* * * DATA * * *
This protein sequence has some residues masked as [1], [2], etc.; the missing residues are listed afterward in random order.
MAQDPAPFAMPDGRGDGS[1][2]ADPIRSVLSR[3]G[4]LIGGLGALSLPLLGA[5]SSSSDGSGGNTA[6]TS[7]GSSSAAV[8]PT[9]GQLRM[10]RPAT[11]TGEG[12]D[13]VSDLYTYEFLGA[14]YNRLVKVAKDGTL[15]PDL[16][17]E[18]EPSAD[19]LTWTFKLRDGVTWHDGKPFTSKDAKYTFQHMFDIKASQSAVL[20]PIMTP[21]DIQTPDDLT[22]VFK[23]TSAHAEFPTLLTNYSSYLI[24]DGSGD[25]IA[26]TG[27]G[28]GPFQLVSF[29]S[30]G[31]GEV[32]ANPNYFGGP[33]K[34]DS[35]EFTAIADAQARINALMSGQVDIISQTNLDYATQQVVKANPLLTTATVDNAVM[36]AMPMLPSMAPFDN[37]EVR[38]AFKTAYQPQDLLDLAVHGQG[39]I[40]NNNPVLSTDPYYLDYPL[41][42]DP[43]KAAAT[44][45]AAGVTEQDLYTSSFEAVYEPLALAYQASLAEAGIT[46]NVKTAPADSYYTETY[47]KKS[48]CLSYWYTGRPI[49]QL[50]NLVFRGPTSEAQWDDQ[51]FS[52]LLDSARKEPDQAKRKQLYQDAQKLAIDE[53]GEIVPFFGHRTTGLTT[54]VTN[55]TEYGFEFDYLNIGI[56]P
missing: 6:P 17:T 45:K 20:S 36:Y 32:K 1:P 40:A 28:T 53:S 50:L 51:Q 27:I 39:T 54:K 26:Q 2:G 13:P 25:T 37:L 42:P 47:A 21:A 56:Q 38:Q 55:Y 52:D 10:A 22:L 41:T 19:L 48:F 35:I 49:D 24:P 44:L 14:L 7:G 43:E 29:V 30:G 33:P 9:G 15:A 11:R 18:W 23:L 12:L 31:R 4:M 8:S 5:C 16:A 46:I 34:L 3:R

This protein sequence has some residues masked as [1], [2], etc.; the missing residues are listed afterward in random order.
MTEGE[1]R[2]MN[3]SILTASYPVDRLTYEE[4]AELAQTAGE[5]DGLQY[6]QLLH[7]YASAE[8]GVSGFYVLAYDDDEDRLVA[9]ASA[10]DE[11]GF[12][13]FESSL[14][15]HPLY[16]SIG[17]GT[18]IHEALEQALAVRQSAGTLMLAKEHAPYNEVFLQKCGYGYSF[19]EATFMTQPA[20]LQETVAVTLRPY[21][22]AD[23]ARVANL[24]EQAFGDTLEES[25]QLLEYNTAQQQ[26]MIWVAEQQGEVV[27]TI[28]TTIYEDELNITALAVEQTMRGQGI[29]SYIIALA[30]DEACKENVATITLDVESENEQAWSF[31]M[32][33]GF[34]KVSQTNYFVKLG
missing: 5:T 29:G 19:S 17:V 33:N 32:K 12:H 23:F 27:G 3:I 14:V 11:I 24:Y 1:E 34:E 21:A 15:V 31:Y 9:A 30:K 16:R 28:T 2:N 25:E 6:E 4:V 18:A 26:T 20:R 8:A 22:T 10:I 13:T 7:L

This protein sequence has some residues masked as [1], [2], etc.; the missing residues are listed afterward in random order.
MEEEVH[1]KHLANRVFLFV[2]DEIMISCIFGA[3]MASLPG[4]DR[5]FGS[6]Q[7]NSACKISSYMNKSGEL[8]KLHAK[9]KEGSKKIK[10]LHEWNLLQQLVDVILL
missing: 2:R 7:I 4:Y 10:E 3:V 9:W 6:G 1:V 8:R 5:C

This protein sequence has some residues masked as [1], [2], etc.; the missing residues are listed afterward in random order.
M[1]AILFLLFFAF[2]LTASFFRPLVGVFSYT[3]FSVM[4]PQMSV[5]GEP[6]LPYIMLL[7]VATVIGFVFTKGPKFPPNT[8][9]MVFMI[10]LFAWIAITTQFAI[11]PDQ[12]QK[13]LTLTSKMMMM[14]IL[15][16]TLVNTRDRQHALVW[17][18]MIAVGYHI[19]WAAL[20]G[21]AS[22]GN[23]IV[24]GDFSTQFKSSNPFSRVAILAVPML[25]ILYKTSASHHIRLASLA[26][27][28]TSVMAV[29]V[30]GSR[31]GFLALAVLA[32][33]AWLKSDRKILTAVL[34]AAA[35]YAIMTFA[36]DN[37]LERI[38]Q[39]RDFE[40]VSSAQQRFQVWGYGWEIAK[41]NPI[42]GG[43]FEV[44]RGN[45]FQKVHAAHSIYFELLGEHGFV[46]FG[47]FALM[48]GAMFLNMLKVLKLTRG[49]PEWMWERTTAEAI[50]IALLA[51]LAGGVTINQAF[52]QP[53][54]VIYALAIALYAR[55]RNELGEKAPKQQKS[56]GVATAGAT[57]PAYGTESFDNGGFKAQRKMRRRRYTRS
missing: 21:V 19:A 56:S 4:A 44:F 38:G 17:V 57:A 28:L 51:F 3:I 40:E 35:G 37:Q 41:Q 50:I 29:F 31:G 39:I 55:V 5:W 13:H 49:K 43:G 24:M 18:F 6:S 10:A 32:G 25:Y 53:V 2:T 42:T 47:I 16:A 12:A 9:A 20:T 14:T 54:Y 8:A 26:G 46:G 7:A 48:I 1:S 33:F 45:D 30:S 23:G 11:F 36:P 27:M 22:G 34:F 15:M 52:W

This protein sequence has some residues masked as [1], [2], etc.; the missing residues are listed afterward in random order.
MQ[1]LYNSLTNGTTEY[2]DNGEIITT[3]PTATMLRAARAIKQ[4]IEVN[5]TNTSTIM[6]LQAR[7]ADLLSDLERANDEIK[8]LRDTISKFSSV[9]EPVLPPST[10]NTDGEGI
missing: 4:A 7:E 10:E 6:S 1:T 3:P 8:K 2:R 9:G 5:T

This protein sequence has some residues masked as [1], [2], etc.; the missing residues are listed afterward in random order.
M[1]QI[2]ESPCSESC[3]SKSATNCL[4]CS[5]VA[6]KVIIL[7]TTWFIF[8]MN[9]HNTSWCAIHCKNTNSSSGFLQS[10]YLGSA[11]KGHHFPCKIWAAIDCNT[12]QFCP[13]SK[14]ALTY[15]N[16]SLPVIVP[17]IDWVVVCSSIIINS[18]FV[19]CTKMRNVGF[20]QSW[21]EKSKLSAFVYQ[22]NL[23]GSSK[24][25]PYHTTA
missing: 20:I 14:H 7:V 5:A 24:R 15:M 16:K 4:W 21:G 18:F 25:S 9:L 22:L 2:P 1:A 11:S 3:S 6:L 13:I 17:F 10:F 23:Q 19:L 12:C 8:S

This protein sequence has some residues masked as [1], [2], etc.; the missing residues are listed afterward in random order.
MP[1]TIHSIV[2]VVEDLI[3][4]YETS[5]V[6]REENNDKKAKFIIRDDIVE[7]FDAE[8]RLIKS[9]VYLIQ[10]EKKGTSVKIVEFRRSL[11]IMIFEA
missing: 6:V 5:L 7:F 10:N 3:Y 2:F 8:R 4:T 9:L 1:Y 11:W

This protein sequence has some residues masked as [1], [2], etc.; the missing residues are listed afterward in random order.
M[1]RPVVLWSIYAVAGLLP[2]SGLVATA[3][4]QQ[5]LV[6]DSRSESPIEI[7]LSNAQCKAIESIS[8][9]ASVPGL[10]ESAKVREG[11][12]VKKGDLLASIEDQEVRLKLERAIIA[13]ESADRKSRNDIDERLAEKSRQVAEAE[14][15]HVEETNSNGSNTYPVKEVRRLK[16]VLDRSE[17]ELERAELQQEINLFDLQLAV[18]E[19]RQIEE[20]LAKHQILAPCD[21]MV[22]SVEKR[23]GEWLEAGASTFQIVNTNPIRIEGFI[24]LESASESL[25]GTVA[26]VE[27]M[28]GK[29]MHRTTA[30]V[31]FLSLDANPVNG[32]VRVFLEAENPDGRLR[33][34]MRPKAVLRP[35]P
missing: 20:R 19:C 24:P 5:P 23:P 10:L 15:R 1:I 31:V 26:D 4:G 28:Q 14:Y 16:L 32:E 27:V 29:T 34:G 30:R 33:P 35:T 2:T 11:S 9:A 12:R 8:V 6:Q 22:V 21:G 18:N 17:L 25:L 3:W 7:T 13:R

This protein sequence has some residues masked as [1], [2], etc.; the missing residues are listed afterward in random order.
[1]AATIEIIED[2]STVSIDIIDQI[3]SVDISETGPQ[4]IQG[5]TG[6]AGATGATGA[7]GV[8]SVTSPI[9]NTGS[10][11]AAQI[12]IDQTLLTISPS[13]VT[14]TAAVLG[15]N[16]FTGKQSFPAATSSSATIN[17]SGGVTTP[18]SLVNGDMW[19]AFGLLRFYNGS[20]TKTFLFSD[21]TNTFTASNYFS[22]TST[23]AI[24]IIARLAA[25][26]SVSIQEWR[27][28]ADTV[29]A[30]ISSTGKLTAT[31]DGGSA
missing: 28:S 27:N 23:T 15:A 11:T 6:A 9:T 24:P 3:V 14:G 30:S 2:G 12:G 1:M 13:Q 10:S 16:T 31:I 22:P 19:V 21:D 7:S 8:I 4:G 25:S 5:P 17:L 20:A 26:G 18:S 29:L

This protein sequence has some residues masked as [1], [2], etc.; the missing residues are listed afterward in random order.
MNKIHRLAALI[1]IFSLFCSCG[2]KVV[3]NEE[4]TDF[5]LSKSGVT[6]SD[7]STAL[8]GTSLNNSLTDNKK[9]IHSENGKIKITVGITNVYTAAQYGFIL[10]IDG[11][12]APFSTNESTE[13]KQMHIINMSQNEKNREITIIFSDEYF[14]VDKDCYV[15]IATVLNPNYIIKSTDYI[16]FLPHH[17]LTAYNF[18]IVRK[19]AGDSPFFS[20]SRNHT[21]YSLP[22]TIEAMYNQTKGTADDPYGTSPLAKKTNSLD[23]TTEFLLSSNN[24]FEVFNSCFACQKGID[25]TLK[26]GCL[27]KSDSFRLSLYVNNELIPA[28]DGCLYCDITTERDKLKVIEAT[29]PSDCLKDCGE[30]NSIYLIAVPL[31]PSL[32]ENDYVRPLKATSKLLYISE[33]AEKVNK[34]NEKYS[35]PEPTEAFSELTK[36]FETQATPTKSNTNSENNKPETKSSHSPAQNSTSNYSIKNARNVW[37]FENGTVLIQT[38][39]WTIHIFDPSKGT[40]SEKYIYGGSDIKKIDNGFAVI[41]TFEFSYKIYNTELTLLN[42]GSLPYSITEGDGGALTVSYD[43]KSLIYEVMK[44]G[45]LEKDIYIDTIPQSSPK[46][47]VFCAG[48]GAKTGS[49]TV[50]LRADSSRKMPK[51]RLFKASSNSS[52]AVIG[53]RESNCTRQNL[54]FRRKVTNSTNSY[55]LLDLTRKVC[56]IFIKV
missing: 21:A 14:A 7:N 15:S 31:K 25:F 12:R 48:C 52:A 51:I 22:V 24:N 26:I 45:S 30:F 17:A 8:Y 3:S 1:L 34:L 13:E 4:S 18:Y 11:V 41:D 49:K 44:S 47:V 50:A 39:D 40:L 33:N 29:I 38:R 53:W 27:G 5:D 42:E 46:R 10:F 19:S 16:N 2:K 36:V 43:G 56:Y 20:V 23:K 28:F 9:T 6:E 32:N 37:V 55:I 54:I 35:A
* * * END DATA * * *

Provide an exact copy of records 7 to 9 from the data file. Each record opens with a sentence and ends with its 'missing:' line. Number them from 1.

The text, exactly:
This protein sequence has some residues masked as [1], [2], etc.; the missing residues are listed afterward in random order.
MP[1]TIHSIV[2]VVEDLI[3][4]YETS[5]V[6]REENNDKKAKFIIRDDIVE[7]FDAE[8]RLIKS[9]VYLIQ[10]EKKGTSVKIVEFRRSL[11]IMIFEA
missing: 6:V 5:L 7:F 10:N 3:Y 2:F 8:R 4:T 9:L 1:Y 11:W

This protein sequence has some residues masked as [1], [2], etc.; the missing residues are listed afterward in random order.
M[1]RPVVLWSIYAVAGLLP[2]SGLVATA[3][4]QQ[5]LV[6]DSRSESPIEI[7]LSNAQCKAIESIS[8][9]ASVPGL[10]ESAKVREG[11][12]VKKGDLLASIEDQEVRLKLERAIIA[13]ESADRKSRNDIDERLAEKSRQVAEAE[14][15]HVEETNSNGSNTYPVKEVRRLK[16]VLDRSE[17]ELERAELQQEINLFDLQLAV[18]E[19]RQIEE[20]LAKHQILAPCD[21]MV[22]SVEKR[23]GEWLEAGASTFQIVNTNPIRIEGFI[24]LESASESL[25]GTVA[26]VE[27]M[28]GK[29]MHRTTA[30]V[31]FLSLDANPVNG[32]VRVFLEAENPDGRLR[33][34]MRPKAVLRP[35]P
missing: 20:R 19:C 24:P 5:P 23:P 10:L 15:R 1:I 31:V 26:D 4:G 28:Q 14:Y 16:L 32:E 27:V 29:T 34:G 30:R 33:P 35:T 2:T 11:S 9:A 12:R 8:V 6:Q 22:V 21:G 18:N 17:L 25:L 3:W 7:T 13:R

This protein sequence has some residues masked as [1], [2], etc.; the missing residues are listed afterward in random order.
[1]AATIEIIED[2]STVSIDIIDQI[3]SVDISETGPQ[4]IQG[5]TG[6]AGATGATGA[7]GV[8]SVTSPI[9]NTGS[10][11]AAQI[12]IDQTLLTISPS[13]VT[14]TAAVLG[15]N[16]FTGKQSFPAATSSSATIN[17]SGGVTTP[18]SLVNGDMW[19]AFGLLRFYNGS[20]TKTFLFSD[21]TNTFTASNYFS[22]TST[23]AI[24]IIARLAA[25][26]SVSIQEWR[27][28]ADTV[29]A[30]ISSTGKLTAT[31]DGGSA
missing: 28:S 27:N 23:T 15:A 11:T 6:A 9:T 24:P 3:V 14:G 30:S 2:G 12:G 1:M 13:Q 10:S 16:T 31:I 22:P 19:V 21:D 7:S 8:I 4:G 25:S 5:P 17:L 20:A 26:G 18:S 29:L